TGM (The gene encoding transglutaminase) mutations [2] lead to abnormalities in the cornified envelope, whereas defects in ABCA12 cause abnormal lipid transport and those in CYP4F22 produce abnormal lamellar granules. The lipoxygenases are likely to play a role in epidermal barrier formation by affecting lipid metabolism.

The estimated incidence of lamellarichthyosis is 1:200,000 ± 300,000.[3] Scaling is pronounced and involves the entire body surface, including flexural surfaces. The face is often markedly involved, including ectropion and small crumpled ears. The palms and soles are generally hyperkeratotic. The hair may be sparse and fine, however, the teeth and mucosal surfaces are normal. There is little erythema, and hyperkeratosis is particularly noticeable around the knees, elbows, and ankles. Palms and soles are uniformly hyperkeratotic. Patients have sparse hair, cicatricial alopecia, and nail dystrophy.[4] Pruritus may be severe at times and responds minimally to antipruritic therapy.

The unattractive appearance of the child and bad odour from bacterial colonization of macerated scales may create serious psychological problems. A high-humidity environment in winter and air conditioning in summer reduce discomfort. Generous and frequent applications of emollients and keratolytic agents such as lactic or glycolic acid (5–12%), retinoic acid (0.1% cream) may lessen the scaling to some extent. Oral retinoids (1 mg/kg/day) have a beneficial effect in these conditions but do not alter the underlying defect.[5]

The long-term risks of these compounds (teratogenic effects and toxicity to bone) may limit their usefulness. Ectropion requires ophthalmologic care, and at times, plastic surgery procedures.

Perioperatively, tubes and catheters need to be sewn or tied into place. Peripheral intravenous access may be difficult. In severe ichthyosis, temperature regulation is impaired. Cremers et al. observed early childhood deafness, congenital nonbullous ichthyosiform erythroderma, corneal involvement, photophobia, hypotrichosis, anhidrosis, hyperkeratosis of the nails and dental dysplasia.[6]

Management of ichthyosis is multidisciplinary involving genetic counselling at early stage along with coordinated support from pediatrician, dermatologist, ophthalmologist, otorhinolaryngologist, orthopedic surgeon and a psychiatrist.[7]

In this patient, Intravenous access on the dorsal part of the hand was secured with Tegaderm instead of normal adhesive plasters, which do not stick well on hyperkeratinized skin, and any attempt to increase the adhesiveness may be met with difficulty during removal. ECG electrodes were placed at places of minimal scaling as electrodes of an ECG may not stick well and there may be poor quality of signal because of reduced conductivity.[8] Endotracheal tube was secured using a gauze roll tied around the face. Ideally a tube holder should be used to secure the endotracheal tube.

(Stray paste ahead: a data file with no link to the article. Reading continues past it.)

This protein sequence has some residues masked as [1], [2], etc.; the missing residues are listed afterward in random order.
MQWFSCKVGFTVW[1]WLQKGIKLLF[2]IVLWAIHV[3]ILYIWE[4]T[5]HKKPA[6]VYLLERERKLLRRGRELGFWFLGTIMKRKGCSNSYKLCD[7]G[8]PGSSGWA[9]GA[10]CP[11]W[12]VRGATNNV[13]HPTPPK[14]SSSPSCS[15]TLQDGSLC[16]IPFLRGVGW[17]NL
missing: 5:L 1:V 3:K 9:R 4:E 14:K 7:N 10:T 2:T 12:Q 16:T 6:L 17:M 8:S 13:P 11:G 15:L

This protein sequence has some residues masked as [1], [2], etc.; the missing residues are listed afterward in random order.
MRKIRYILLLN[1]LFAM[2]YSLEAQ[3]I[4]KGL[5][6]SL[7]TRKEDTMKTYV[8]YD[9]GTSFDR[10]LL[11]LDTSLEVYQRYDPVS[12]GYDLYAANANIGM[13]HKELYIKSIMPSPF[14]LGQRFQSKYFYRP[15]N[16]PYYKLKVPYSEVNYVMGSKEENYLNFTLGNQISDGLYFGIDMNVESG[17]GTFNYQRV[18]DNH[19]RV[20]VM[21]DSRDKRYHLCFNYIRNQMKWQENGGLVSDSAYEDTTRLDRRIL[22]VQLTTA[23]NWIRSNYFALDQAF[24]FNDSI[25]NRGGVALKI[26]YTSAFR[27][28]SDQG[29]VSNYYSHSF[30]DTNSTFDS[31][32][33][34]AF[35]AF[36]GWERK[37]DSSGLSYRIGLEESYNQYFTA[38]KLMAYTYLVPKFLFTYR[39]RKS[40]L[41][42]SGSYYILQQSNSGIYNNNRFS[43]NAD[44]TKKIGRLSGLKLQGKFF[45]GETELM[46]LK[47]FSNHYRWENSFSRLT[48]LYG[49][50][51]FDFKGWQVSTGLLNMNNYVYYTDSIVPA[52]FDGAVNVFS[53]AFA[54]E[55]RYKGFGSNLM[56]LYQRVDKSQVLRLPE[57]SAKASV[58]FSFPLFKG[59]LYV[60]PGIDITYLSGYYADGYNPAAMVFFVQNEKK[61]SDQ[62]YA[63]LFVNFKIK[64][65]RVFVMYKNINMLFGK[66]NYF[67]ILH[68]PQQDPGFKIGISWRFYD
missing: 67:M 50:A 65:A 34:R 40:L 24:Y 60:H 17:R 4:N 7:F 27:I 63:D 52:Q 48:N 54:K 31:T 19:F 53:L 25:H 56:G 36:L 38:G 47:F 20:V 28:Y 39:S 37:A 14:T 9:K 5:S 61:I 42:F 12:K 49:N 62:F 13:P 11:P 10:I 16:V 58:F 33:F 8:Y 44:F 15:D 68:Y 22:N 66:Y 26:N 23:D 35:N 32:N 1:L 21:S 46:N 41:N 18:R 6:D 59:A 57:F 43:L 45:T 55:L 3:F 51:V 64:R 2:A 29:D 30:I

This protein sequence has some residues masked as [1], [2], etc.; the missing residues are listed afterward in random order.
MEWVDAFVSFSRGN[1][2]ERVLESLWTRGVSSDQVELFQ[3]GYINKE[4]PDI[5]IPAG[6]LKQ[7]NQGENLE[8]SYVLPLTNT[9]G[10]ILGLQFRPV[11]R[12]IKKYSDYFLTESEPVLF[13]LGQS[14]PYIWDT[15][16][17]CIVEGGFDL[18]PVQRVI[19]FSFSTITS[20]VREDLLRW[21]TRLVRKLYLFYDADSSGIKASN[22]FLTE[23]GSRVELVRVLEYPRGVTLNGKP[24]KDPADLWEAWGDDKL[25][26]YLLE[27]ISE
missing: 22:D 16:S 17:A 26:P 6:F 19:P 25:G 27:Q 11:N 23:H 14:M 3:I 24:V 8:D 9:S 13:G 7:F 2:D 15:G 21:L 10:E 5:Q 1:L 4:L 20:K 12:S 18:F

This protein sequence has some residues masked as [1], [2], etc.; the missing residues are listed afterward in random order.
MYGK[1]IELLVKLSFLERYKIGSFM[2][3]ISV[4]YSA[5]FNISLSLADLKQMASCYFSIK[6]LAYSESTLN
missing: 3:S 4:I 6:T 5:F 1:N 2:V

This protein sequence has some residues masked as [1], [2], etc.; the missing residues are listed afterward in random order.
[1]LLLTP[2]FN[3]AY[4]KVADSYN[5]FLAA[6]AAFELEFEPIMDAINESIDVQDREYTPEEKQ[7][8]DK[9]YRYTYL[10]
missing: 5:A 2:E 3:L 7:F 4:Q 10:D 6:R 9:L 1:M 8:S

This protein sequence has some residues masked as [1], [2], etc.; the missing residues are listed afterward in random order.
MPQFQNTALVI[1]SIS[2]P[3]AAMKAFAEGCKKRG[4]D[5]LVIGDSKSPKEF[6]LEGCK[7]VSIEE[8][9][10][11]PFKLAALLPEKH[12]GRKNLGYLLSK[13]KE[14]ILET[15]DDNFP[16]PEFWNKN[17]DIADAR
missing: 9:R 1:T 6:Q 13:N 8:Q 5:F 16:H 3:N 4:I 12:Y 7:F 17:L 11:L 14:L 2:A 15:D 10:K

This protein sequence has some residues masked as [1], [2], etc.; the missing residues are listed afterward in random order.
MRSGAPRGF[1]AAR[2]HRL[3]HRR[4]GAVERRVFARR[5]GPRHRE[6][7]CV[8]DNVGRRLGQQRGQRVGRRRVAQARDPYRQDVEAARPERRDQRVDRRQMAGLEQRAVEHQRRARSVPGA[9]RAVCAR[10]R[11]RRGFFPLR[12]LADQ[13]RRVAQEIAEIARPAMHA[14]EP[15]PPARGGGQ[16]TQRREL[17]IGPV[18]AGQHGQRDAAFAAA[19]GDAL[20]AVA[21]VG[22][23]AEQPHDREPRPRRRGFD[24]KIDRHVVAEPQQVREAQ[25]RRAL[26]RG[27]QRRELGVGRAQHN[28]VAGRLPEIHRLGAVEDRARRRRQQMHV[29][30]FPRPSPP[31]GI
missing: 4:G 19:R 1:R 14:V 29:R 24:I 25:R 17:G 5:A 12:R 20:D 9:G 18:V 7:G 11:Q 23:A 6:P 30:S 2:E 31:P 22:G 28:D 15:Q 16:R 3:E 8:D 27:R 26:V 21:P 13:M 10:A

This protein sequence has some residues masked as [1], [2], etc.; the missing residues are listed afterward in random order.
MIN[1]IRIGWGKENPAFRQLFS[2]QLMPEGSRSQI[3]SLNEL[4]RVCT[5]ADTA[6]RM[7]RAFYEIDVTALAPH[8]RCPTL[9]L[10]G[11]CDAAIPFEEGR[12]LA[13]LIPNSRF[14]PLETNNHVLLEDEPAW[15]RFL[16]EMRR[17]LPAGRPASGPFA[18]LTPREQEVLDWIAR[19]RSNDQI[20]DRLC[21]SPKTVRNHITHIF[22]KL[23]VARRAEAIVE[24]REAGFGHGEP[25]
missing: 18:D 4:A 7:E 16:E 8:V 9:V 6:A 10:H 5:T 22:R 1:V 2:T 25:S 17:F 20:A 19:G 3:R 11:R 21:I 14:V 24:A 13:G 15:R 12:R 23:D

Warming measures such as use of warm intravenous fluids, use of bair hugger, adjustment of operating room temperature, and covering the child with warm blankets were done. These patients are susceptible to develop perioperative hypo as well as hyperthermia because of the abnormal keratinization. Various eye protective measures were instituted such as application of lubricant eye drops and covering the eyes with micropore plaster. Patients are susceptible to eye injuries due to direct trauma as well as exposure because of the ectropion and inability to close the eyes completely.

Caudal analgesia was avoided due to the presence of excessive skin flakes and skin excoriation at the site of sacral hiatus. Extensive literature search revealed only few articles and case reports pertaining to anaesthetic management of lamellar icthyosis for the correction of Genu Valgum deformity.


  Conclusion Top


Successful perioperative management of case of lamellar ichthyosis for various surgeries calls for meticulous planning and skilled anesthetic management particularly with reference to airway management, venous access, monitoring, and maintenance of normothermia. Complete management of case of lamellar ichthyosis is often multidisciplinary task involving close coordination and communication among various disciplines of caregivers.

Declaration of patient consent

The authors certify that they have obtained all appropriate patient consent forms. In the form the patient(s) has/have given his/her/their consent for his/her/their images and other clinical information to be reported in the journal. The patients understand that their names and initials will not be published and due efforts will be made to conceal their identity, but anonymity cannot be guaranteed.

Financial support and sponsorship

Nil.

Conflicts of interest

There are no conflicts of interest.



 
  References Top

1.
Kliegman R, Stanton B, Schor N, St. Geme J. Nelson Textbook of Pediatrics. 20th ed. Elsevier; 2016. p.3171.  Back to cited text no. 1
    
2.
Yang JM, Ahn KS, Cho MO, Yoneda K, Lee CH, Lee JH, et al. Novel mutations of the Transglutaminase-1 Gene in Lamellar Ichthyosis. J Invest Dermatol 2001;117:214-8.  Back to cited text no. 2
    
3.
Victor F, Schaffer JV. Lamellar Ichthyosis. Dermatol Online J 2005;11:13.  Back to cited text no. 3
    
4.
James W, Berger T, Elston D. Andrews' Diseases of the Skin Clinical Dermatology. 11th ed. Saunders; 2011. p. 552.  Back to cited text no. 4
    
5.
BMJ Best Practice [Internet]. Bestpractice.bmj.com. 2015. Available from: http://bestpractice.bmj.com/best-practice/monograph/584/treatment/details.html. [Last cited on 2016 Jul 10].  Back to cited text no. 5
    
6.
Cremers CW, Philipsen VM, Mali JW. Deafness, Ichthyosiform Erythroderma, Corneal Involvement, Photophobia and Dental Dysplasia. J Laryngol Otol 1977;91:585-90.  Back to cited text no. 6
    
7.
Traupe H. The Ichthyosis Guide to Clinical Diagnosis, Genetic Counselling and Therapy. Berlin: Springer-Verlag; 1989. p. 111-34.  Back to cited text no. 7
    
8.
Modifying Monitors and the Management of a Pediatric Icthyosis Patient [Internet]. 2013. Available from: http://www2.pedsanesthesia.org/meetings/2013winter/syllabus/submissions/stracts/nonmod/NM-216.pdf. [Last cited on 2016 Jul 10].  Back to cited text no. 8
    


    Figures

  [Figure 1], [Figure 2], [Figure 3], [Figure 4], [Figure 5]